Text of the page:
What is ADA?
The Americans With Disabilities Act (ADA) provides barrier-free design for people who are physically challenged. It was created for state and local government buildings, public accommodations as well as commercial buildings and since it was introduced in 1990, it has become easier now than ever for people to pursue everyday tasks without restriction.
However, ADA does not cover residential design and instead the it's commonly referred to as Universal Design. This allows people to live in the comfort of their own home with freedom of accessibility and safety. Sometimes universal design is called ‘Aging in Place’. Aging in place – just what it says. As people age, they lose stature and strength, their vision and hearing become impaired, and they may have mobility problems. The elderly can maintain their dignity by being comfortable at home for their remaining years.
Universal Design can be used in any home with young or old occupants. It satisfies the needs of people in all stages of life. It does not scream ‘hospital’ or ‘nursing home’. It’s not obvious, which eliminates stigmatization and segregation.
- It takes into consideration individual preferences, for example, right- and left-handedness.
- It is flexible, therefore adaptable.
- It is not complex to understand, so it appeals to a wide range of literacy and language skills.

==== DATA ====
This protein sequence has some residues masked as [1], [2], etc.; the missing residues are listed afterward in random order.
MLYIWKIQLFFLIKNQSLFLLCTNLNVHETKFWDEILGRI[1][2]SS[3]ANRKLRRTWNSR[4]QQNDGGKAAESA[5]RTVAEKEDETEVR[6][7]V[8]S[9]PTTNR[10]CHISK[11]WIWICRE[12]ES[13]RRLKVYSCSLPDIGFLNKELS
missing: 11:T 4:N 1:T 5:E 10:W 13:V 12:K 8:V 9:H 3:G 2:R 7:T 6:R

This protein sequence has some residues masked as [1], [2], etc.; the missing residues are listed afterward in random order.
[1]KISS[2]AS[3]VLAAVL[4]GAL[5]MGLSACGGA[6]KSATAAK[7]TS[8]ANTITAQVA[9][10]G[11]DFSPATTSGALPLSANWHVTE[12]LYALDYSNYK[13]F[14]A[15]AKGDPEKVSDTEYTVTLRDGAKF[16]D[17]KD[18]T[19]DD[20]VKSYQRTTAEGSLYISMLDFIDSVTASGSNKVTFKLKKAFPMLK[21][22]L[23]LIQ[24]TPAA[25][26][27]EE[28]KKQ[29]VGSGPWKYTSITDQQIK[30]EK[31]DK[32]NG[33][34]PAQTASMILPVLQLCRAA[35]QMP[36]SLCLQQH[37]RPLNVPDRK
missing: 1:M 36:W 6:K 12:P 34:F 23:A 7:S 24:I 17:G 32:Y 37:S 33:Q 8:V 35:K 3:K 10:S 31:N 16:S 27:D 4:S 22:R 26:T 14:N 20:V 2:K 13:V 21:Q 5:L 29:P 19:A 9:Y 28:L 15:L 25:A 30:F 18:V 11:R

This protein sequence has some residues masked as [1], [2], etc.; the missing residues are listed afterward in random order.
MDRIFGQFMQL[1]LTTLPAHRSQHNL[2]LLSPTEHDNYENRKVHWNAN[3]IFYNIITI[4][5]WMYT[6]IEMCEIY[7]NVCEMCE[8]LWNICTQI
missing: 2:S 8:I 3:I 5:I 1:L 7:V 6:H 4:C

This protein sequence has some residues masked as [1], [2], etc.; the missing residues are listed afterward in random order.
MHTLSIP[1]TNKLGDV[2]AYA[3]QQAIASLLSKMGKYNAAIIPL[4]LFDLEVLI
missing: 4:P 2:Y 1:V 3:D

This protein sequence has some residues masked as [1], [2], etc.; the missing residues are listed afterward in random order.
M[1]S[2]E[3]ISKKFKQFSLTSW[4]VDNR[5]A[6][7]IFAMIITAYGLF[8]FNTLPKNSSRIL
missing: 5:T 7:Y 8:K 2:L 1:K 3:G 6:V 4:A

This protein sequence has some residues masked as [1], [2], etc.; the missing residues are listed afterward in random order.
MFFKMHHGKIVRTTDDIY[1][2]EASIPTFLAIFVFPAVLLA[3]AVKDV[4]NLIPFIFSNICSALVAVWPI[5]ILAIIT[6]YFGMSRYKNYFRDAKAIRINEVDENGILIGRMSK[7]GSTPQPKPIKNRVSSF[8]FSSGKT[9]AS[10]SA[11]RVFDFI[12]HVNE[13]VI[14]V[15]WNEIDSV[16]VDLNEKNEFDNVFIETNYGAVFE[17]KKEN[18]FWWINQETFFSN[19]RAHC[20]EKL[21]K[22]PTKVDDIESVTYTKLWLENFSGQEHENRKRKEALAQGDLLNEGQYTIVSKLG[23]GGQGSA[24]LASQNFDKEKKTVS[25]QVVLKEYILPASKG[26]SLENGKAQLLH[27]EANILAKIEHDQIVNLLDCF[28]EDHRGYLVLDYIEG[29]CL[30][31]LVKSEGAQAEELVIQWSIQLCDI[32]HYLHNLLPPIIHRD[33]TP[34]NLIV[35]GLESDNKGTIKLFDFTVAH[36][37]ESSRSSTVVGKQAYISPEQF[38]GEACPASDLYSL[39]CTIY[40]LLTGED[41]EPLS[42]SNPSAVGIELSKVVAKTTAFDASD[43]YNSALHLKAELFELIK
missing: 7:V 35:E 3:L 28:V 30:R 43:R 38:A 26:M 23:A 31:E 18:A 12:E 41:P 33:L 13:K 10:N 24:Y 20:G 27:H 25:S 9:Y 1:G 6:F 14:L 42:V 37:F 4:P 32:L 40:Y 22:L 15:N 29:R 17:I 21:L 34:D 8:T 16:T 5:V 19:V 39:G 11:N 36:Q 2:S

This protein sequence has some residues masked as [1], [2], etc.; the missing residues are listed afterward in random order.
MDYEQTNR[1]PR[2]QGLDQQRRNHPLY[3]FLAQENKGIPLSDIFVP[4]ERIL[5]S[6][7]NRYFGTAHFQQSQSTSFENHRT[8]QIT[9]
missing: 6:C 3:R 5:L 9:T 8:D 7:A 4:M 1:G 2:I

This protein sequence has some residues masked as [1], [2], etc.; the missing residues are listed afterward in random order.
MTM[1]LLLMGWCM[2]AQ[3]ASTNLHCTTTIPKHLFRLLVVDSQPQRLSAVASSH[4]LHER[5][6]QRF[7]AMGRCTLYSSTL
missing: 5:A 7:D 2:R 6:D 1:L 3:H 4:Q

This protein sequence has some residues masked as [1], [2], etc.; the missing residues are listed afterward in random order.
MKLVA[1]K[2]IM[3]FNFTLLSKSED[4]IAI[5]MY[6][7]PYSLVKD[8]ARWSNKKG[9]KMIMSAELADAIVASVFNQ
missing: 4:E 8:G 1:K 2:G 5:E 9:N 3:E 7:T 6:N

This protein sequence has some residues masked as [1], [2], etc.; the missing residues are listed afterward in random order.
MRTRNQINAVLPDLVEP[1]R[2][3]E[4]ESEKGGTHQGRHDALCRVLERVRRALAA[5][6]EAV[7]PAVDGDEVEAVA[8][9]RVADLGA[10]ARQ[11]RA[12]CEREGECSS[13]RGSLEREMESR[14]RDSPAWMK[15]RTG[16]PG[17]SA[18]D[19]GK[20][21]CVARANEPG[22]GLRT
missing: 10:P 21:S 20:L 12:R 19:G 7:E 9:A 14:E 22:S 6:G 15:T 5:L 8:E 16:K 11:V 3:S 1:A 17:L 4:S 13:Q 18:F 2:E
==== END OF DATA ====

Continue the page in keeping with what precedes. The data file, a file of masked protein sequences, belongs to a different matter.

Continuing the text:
- It works with the senses. Information is easy to perceive through pictures, words, sounds and touch.
- It minimizes hazards with warnings of unintended actions that can have negative consequences.
- It takes minimal physical effort to operate to reduce fatigue.
- It allows plenty of space for comfortable personal use, assisted devices or a personal assistant.
Age and disability are unfortunately not subjects often associated with style and fashion. This is slowly changing and the current trend for minimalism may offer a boost to creating accessible but stylish homes. A lot has been written on the practical side of making homes accessible, but a strictly utilitarian focus can be not only unattractive but also dehumanizing. Wheelchair Accessibility is a vital part of making a home accessible to someone confined to a wheelchair. Jaffe Design Associates has experience working with physically disabled homeowners to help them improve their homes based on their own specific needs.
Designing for the disabled and elderly
So how can we help you design for the disabled and elderly? Well we design for humans in all forms and shapes. There are a huge variety of issues that can affect how we interact with our environment and what different people require varies from person to person.
For example a wheelchair user will benefit from low surfaces with space underneath. The same design will be problematic for a tall person with a bad back. Having said that there are also some basic tips and tricks such as installing lever handled taps and door handles which will make life easier for everyone.
Stairs are incredibly useful, if you live in any house that has more than one floor. They are easier for most people to climb than ramps and far more efficient. They can also be incredibly problematic and not just for people with wheelchairs.
For people who are partially sighted, need to use walkers or have other issues with walking then any step presents a serious trip hazard. Stairs present an even greater hazard, not only because people may fall down them, but also because they can be incredibly tiring to climb.